Birx was not able to do quite as much as she had hoped. After speaking out in August about the coronavirus pandemic being “extraordinarily widespread” across both rural and urban communities in the US, Birx received a call from former President Trump, after which she says she was blocked from speaking about the pandemic nationally.
“I got called by the President. It was very uncomfortable, very direct and very difficult to hear,” Birx said.
Asked if President Trump threatened her, Birx said “I would say it was a very uncomfortable conversation.”
CNN has reached out to Trump’s office for comment on the documentary.
Birx said she took her public warnings about the pandemic to a local level.
She said she would speak frankly “with regional and local press and governors and mayors – and be very clear about mask mandates and closing bars and severely restricting indoor dining and all of these elements that I was never allowed to say nationally.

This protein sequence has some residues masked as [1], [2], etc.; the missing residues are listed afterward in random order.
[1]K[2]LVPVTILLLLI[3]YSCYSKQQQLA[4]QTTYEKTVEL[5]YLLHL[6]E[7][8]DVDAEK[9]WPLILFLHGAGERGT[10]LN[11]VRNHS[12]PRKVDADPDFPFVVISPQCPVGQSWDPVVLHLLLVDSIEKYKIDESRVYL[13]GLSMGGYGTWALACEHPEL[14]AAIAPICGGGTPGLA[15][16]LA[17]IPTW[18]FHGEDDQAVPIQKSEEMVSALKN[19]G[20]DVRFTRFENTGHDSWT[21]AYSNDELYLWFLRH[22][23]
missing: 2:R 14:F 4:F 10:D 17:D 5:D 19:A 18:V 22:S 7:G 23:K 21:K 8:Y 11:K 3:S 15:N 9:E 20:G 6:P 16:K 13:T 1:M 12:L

Asked if she was being censored, Birx said “Clearly someone was blocking me from doing it. My understanding is I could not be national because the President might see it.”
She added “He felt very strongly that I misrepresented the pandemic in the United States, that I made it out to be much worse than it is. I feel like I didn’t even make it out as bad as it was.”
5. Dr. Robert Kadlec, former US assistant secretary of Health and Human Services under Trump, and Admiral Brett Giroir, the US Health and Human Services assistant secretary under Trump, said the state of the US emergency supply chain of personal protective gear, medicines, ventilators and other medical equipment was a mystery at the beginning of the pandemic.